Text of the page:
Out of a Jam and Back Into the Jelly
A major figure in the Election Day phone-jamming scandal that embarrassed and nearly bankrupted the New Hampshire GOP is out of prison and back in the political game.
Charles McGee, the former executive director of the state Republican Party, pleaded guilty to conspiracy and served seven months for his part in the scheme to have a telemarketer to tie up Democratic and union phone lines in 2002.
He's back at his old job with a Republican political marketing firm, Spectrum Monthly & Printing Inc., and will be helping out at the firm's "GOP campaign school" for candidates.
Richard Pease, the firm's co-president, said that McGee would be available to advise candidates at the two-day event, planned for next weekend in Manchester, N.H. McGee's role at the school was reported Thursday by the New Hampshire Union Leader.
"Chuck will work with the candidates in any way they want," Pease said. "If they want his advice, if they want his . . . experience, it's there for them to take or leave."
Pease said he had no problem with McGee, who is a vice president in the firm, returning to advise politicians. "He made a mistake. He admitted to it. He served his time," Pease said.
"He's certainly not going to be standing there and advocating breaking the law," Pease said. He said McGee declined to comment about his role at the school.
In court, McGee acknowledged that the phone-jamming of get-out-the-vote drives by Democrats and organized labor was his idea, inspired by a lesson he learned in the Marine Corps: cut off your opponent's communications. The calls had the desired effect for two hours the morning of Election Day, but then the scheme began to unravel. Two other people have been sentenced to prison in the phone jamming.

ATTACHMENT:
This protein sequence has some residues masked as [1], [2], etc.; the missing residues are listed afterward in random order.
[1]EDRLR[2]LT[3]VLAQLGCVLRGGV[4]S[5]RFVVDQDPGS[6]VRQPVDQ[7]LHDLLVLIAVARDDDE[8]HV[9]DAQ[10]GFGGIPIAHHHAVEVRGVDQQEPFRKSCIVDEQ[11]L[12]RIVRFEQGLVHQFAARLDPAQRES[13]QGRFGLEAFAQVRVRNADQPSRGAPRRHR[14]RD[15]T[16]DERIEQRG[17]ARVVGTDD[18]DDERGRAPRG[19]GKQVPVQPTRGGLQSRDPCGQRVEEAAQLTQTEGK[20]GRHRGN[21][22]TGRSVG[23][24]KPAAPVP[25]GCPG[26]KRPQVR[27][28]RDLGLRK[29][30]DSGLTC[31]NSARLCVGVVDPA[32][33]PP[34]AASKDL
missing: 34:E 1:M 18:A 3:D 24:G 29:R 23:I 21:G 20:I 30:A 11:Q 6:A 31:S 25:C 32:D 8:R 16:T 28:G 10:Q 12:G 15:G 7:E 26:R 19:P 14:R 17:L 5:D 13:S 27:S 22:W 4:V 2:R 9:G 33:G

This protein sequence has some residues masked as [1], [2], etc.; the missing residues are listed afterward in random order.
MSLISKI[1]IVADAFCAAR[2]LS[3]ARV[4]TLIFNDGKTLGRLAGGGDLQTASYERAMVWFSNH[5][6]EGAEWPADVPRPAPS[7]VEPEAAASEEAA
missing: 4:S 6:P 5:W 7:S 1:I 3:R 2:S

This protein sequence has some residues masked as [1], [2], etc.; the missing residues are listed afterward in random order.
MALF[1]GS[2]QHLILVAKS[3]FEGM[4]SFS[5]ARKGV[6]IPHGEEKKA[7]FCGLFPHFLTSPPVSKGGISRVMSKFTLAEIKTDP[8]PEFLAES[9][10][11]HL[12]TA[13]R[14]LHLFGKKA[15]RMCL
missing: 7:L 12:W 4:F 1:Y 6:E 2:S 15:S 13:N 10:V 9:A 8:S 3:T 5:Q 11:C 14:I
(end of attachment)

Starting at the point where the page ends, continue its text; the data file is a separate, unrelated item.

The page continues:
The news of McGee's role in the campaign school was seized on by Democrats, who have charged that Republicans in New Hampshire and Washington have not done enough to repudiate the jamming scheme's authors. Christy Setzer, a spokeswoman for a Democratic group called the Senate Majority Project, said Spectrum's clients include many of New Hampshire's most prominent Republicans.
"The very fact that they continue to associate with him and give him their money . . . speaks volumes," she said.
In response, Andy Leach, the executive director of the New Hampshire Republican State Committee, said his group has nothing to do with the campaign school.
"We're not encouraging anyone to attend," said Leach, who said he was speaking on behalf of state GOP Chairman Wayne Semprini. The party will be running its own campaign school later in the year, he said.